Kate Harden-England spoke to Trivago's CFO Matthias Tillmann at Phocuswright Europe about what data is telling them
Big interview: Delving into Trivago’s data for this year's trends
Like many travel metasearch engines, Trivago has a plethora of insights on tap, derived from its extensive data.
Chief finance officer, Matthias Tillmann was keen to share their findings which are made up of a combination of what they see in search and user behaviour, surveys, speaking to partners, as well as third party data.
Speaking to Travolution at Phocuswright Europe last week, Tillmann said overall it’s still an interesting time for the market.
Although Q1 last year was still a difficult time for Europe, they saw the continent bounced back in May and June to go on to have a strong summer.
This year, Europe and America are “back to normal” having had a strong start to the year and seasonality has returned with levels closer to those we saw in 2019.
Unlike last year, the demand seen in Q1 of this year has increased and there was less of a spike at the end of May and now, in June.
Tillmann said: “Most are non-loyal to any particular brand, so for big ticket items they like to compare.
“They look on average at eight booking sites and this is where we [Trviago] are relevant.”
Trivago have found in their data that “some people are holding back and not booking way in advance because of high prices and are looking for a last-minute deal in a hope that the price will come down.”
“This is also positive for us, this makes price comparison even more relevant. It’s super simple, you just do the Trivago check.
"It doesn’t take you long and it makes sure you’re not overpaying. Don’t book with the first booking site because you might end up overpaying.”
With high inflation, we’re seeing higher prices for travel and Tillmann believes this is set to continue.
He said: “My expectation is that prices will continue to be on the current levels. We still have issues in the industry with labour shortages and we’ve already started to see an increase in minimum wages, so the cost base was already increasing.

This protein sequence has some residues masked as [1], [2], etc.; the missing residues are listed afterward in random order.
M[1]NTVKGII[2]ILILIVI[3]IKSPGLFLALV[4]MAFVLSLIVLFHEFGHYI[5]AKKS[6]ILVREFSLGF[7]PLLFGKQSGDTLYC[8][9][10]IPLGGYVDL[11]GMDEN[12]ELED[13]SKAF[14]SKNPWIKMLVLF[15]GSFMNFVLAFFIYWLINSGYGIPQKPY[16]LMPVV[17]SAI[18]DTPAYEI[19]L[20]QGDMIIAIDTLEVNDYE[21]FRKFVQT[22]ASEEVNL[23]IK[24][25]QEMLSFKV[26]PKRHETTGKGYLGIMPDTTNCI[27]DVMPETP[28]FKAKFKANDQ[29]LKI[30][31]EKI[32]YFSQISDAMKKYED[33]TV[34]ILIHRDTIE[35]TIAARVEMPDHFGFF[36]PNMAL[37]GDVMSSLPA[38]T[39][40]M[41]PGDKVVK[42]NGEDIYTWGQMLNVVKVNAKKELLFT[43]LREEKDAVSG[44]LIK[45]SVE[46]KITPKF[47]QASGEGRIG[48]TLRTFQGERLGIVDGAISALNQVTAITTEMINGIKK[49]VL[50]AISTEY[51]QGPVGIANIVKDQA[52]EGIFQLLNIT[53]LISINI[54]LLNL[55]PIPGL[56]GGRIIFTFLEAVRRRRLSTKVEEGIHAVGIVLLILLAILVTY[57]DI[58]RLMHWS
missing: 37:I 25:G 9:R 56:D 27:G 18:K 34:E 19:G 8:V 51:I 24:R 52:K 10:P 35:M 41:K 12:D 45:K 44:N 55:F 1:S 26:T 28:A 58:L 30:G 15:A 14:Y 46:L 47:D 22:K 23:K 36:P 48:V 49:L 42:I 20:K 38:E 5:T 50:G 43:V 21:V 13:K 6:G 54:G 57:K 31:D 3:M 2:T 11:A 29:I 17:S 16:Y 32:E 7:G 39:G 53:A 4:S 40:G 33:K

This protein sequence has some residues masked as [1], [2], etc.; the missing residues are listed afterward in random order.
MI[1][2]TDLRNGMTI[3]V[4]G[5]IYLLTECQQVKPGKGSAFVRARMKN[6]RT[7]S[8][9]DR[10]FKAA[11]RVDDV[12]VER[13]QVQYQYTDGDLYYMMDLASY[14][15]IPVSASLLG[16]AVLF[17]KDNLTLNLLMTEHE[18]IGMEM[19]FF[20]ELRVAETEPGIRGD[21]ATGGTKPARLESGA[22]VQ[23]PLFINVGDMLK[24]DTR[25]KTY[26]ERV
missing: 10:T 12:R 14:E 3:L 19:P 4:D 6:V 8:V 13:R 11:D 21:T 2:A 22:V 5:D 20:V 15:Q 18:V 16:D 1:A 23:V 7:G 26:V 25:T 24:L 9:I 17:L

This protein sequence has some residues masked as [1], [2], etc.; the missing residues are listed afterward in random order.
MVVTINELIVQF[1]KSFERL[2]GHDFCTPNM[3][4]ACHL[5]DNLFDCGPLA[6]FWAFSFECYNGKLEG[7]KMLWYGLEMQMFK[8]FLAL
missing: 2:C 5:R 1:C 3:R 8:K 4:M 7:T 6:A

“This is more permanent. I don’t think this will go away now. Maybe the energy prices will come down a bit and we are seeing this a bit already, but if you can ask higher prices, you will.
“Especially where demand is higher, this will continue, so overall prices are likely to stay elevated.”
The chief finance officer, who has been with the company since 2016, is a firm believer in price being the biggest driver of people’s behaviour, which Trviago insight on user behaviour backs up.
“We’ve seen some change in behaviour that people have booked a short length of stay as one way to mitigate higher prices.
A survey conducted also showed that travellers were “becoming more creative” and no longer checking luggage but looking more at transportation costs.
“In Europe and other parts of the world, people still have savings from the pandemic and are still happy to tap into this but this is not long term.”
Where the US dollar is strong, the share of international travel has increased. Despite flights being expensive from the US to Europe, the number one destination right now is Turkey.
This is due to the strong dollar and weak Turkish lira, as well as it being cheaper than the likes of Spain.
“We can see that destinations in turkey are really popular in Europe and for the US, which was a bit surprising for me.”
Though Chinese tourists are not back in Europe yet, Tillmann pointed to any potential weakness or demand in domestic or regional will be offset by the Chinese travellers coming back.
He predicts it will take until the end of the year to see a return of outbound travel however, as most visas have expired and travellers face a backlog as approvals struggle to cope with pentup demand.
Leisure travel aside, Tillmann believes that business travel could fill the gap in Q4 or even lead to YoY growth due to “continuous recovery”.
Armed with data to find valuable and actionable insights, technologies like AI can be leveraged to not only aid travellers but also to navigate through challenges.
“It’s still super early and we’re not the only ones but as an industry we can use it to really help travellers and recommend destinations that they wouldn’t have thought of.
A “huge lever for the whole industry”, Tillmann says it can be used for issues faced like over tourism through more sustainable recommendations.
“If nobody is going it’s easier to go so you can get into restaurants etc. Shifting demand, I think that would be beneficial for everyone and would also lead to, on average, better prices as it would lead to normalising prices.”